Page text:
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Republican presidential candidate, Donald Trump, gets several young people to raise their right hands and promise not to do drugs and limited alcohol, during a town hall Saturday, April 2, 2016, in Rothschild, Wis. (AP Photo/Charles Rex Arbogast)

What Trump needs to do to woo young Americans


What Trump needs to do to woo young Americans

WATCH | Trump struggled with millennials at the ballot box. Here's what he can focus on to build their support.

A majority of young voters didn’t support Donald Trump at the ballot box, but he is going to be their next president anyway. In his victory speech, Trump dropped his bombastic rhetoric going with something more conciliatory instead.

I say it is time for us to come together as one united people.
Donald Trump

Donald Trump lost the under 30 vote by 18 points-- 55 percent to 37 percent. And many of the young voters I talked to about the election weren’t happy with either of the major party candidates this cycle. So Trump has work to do if he wants the support of millennials-- the largest generation by size at 75.4 million.


“The first concern for millennials like most Americans is just employment and the economy so I think that that’s a huge starting point for trying to win over any millennial," Justin Dent co-founder and executive director of GenFKD, a group that helps young Americans develop the skills they will need to succeed in a modern job market, told Circa.

Matt Teitelbaum, vice president for the College Democrats of Maryland, agreed, telling Circa that, "millennials want an economic revolution."

President elect Trump is really going to have to come up with a good education policy to persuade millennials that he is in their corner.
Justin Dent


The economy is not just job creation for millennials though, it also encompasses getting affordable education. Something that Bernie Sanders, a Millennial favorite, made a focus of his campaign.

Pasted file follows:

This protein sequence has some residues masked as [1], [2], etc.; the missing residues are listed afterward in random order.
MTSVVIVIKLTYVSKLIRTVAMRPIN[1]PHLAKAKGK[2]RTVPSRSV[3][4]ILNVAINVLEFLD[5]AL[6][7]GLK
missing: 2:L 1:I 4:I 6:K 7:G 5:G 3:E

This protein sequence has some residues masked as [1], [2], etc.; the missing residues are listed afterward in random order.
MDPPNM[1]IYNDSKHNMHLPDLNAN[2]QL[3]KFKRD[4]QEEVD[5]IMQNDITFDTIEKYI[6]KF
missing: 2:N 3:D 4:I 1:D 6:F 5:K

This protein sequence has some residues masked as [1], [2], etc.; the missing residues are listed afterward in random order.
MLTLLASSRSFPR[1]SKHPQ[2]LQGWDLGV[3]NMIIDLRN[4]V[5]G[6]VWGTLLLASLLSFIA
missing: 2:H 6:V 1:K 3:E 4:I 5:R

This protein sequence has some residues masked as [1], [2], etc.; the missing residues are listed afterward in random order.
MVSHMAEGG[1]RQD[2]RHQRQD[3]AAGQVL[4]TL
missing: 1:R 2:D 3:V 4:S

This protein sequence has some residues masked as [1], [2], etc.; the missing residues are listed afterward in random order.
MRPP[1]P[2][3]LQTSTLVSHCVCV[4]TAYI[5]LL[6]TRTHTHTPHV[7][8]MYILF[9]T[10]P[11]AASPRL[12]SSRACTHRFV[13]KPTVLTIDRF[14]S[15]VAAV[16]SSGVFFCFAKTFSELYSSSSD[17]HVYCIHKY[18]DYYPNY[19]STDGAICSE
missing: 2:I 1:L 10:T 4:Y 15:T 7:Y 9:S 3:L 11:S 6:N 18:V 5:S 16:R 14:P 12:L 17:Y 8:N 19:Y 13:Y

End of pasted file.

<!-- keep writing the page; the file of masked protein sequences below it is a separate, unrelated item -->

In this Feb. 23, 2016, photo, Democratic presidential candidate, Sen. Bernie Sanders, I-Vt., left poses for a selfie with a supporter after a speech in Norfolk, Va. Hillary Clinton is continuing to struggle with a segment of the electorate she will need if she?s to win the White House in November: young voters. Even as Clinton has racked up a commanding lead in the contest, she?s overwhelmingly lost voters between ages 18 and 29 in early-voting states. (AP Photo/Steve Helber)

Bernie Sanders' campaign priorities attracted young liberals.

No easy fix

But Dent and Teitelbaum don’t think there are easy fixes to the problems that face young Americans.

“All of these policies are so intricate and so related that its really difficult to pull one out and say 'fix it,'" Dent said.

Both think that Trump will need to have a team for communicating with young voters in a way that tells young people what the administration is doing on their behalf--something President Obama did well.

President Barack Obama talks with Jimmy Kimmel in between taping segments of Jimmy Kimmel Live! at the El Capitan Entertainment Center in Los Angeles, Monday, Oct. 24, 2016. (AP Photo/Susan Walsh)

Obama would do interviews with YouTube celebrities and would make the rounds of late night shows, like Jimmy Kimmel Live.

He does have to talk to Millennials cause I think that's going to be the hardest sell or one of the hardest sells he has to make.
Justin Dent

Whether Trump will be able to convince young Americans that he is fighting for them remains to be seen and his campaign did not respond to a request for comment, but we'll know soon enough based on the moves he makes when he moves into the White House.

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